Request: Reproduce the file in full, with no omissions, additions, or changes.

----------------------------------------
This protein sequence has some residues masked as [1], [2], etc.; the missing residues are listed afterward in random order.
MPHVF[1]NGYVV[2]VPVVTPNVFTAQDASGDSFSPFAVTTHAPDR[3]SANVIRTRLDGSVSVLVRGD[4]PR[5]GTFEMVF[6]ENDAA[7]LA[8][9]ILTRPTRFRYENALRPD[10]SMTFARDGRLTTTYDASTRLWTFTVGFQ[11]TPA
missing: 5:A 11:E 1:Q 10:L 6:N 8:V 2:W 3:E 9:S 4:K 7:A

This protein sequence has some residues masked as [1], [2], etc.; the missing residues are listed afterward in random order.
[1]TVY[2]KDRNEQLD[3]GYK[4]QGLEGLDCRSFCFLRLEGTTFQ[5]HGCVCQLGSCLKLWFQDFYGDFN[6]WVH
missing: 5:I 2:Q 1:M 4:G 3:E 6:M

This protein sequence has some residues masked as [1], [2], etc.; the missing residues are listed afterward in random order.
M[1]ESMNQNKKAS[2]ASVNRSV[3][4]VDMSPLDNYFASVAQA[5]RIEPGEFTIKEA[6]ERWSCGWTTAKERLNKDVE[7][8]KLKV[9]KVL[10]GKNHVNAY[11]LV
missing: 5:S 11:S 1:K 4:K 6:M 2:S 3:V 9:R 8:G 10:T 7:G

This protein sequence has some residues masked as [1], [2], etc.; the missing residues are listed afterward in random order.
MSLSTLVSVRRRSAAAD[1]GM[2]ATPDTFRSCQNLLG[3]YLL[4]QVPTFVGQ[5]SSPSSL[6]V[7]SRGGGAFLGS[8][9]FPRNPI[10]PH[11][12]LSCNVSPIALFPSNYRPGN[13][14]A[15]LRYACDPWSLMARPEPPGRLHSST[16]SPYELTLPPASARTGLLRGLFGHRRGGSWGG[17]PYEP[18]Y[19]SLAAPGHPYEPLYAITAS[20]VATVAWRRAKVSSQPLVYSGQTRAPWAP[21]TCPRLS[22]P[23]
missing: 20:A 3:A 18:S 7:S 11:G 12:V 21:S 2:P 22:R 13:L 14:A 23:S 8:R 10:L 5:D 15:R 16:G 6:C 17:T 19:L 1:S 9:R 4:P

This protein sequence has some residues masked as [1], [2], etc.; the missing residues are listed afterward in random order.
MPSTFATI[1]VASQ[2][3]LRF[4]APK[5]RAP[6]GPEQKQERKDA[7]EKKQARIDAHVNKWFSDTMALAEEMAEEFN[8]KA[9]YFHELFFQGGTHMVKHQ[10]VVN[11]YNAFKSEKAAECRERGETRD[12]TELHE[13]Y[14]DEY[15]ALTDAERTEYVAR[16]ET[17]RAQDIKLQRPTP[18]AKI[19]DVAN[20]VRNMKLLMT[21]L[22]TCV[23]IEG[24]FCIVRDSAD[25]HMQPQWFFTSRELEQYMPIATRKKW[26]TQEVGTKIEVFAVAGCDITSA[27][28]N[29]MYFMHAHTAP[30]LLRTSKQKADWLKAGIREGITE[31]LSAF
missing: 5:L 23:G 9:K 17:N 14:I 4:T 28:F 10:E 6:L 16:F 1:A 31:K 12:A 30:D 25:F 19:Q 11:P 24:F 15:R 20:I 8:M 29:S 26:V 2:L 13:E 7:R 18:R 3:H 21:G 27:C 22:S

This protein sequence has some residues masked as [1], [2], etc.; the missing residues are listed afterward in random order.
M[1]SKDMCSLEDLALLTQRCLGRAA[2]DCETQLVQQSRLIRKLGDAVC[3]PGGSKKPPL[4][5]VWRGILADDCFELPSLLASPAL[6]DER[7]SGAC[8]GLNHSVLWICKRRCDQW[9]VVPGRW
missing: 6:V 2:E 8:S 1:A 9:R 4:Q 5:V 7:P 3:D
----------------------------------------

This protein sequence has some residues masked as [1], [2], etc.; the missing residues are listed afterward in random order.
MPHVF[1]NGYVV[2]VPVVTPNVFTAQDASGDSFSPFAVTTHAPDR[3]SANVIRTRLDGSVSVLVRGD[4]PR[5]GTFEMVF[6]ENDAA[7]LA[8][9]ILTRPTRFRYENALRPD[10]SMTFARDGRLTTTYDASTRLWTFTVGFQ[11]TPA
missing: 5:A 11:E 1:Q 10:L 6:N 8:V 2:W 3:E 9:S 4:K 7:A

This protein sequence has some residues masked as [1], [2], etc.; the missing residues are listed afterward in random order.
[1]TVY[2]KDRNEQLD[3]GYK[4]QGLEGLDCRSFCFLRLEGTTFQ[5]HGCVCQLGSCLKLWFQDFYGDFN[6]WVH
missing: 5:I 2:Q 1:M 4:G 3:E 6:M

This protein sequence has some residues masked as [1], [2], etc.; the missing residues are listed afterward in random order.
M[1]ESMNQNKKAS[2]ASVNRSV[3][4]VDMSPLDNYFASVAQA[5]RIEPGEFTIKEA[6]ERWSCGWTTAKERLNKDVE[7][8]KLKV[9]KVL[10]GKNHVNAY[11]LV
missing: 5:S 11:S 1:K 4:K 6:M 2:S 3:V 9:R 8:G 10:T 7:G

This protein sequence has some residues masked as [1], [2], etc.; the missing residues are listed afterward in random order.
MSLSTLVSVRRRSAAAD[1]GM[2]ATPDTFRSCQNLLG[3]YLL[4]QVPTFVGQ[5]SSPSSL[6]V[7]SRGGGAFLGS[8][9]FPRNPI[10]PH[11][12]LSCNVSPIALFPSNYRPGN[13][14]A[15]LRYACDPWSLMARPEPPGRLHSST[16]SPYELTLPPASARTGLLRGLFGHRRGGSWGG[17]PYEP[18]Y[19]SLAAPGHPYEPLYAITAS[20]VATVAWRRAKVSSQPLVYSGQTRAPWAP[21]TCPRLS[22]P[23]
missing: 20:A 3:A 18:S 7:S 11:G 12:V 21:S 2:P 22:R 13:L 14:A 23:S 8:R 10:L 5:D 15:R 16:G 6:C 17:T 19:L 1:S 9:R 4:P

This protein sequence has some residues masked as [1], [2], etc.; the missing residues are listed afterward in random order.
MPSTFATI[1]VASQ[2][3]LRF[4]APK[5]RAP[6]GPEQKQERKDA[7]EKKQARIDAHVNKWFSDTMALAEEMAEEFN[8]KA[9]YFHELFFQGGTHMVKHQ[10]VVN[11]YNAFKSEKAAECRERGETRD[12]TELHE[13]Y[14]DEY[15]ALTDAERTEYVAR[16]ET[17]RAQDIKLQRPTP[18]AKI[19]DVAN[20]VRNMKLLMT[21]L[22]TCV[23]IEG[24]FCIVRDSAD[25]HMQPQWFFTSRELEQYMPIATRKKW[26]TQEVGTKIEVFAVAGCDITSA[27][28]N[29]MYFMHAHTAP[30]LLRTSKQKADWLKAGIREGITE[31]LSAF
missing: 5:L 23:G 9:K 17:N 14:I 4:T 28:F 10:E 6:L 16:F 1:A 31:K 12:A 30:D 25:F 19:Q 11:P 24:F 15:R 20:I 8:M 29:S 26:V 2:L 13:E 7:R 18:R 3:H 21:G 27:C 22:S

This protein sequence has some residues masked as [1], [2], etc.; the missing residues are listed afterward in random order.
M[1]SKDMCSLEDLALLTQRCLGRAA[2]DCETQLVQQSRLIRKLGDAVC[3]PGGSKKPPL[4][5]VWRGILADDCFELPSLLASPAL[6]DER[7]SGAC[8]GLNHSVLWICKRRCDQW[9]VVPGRW
missing: 6:V 2:E 8:S 1:A 9:R 4:Q 5:V 7:P 3:D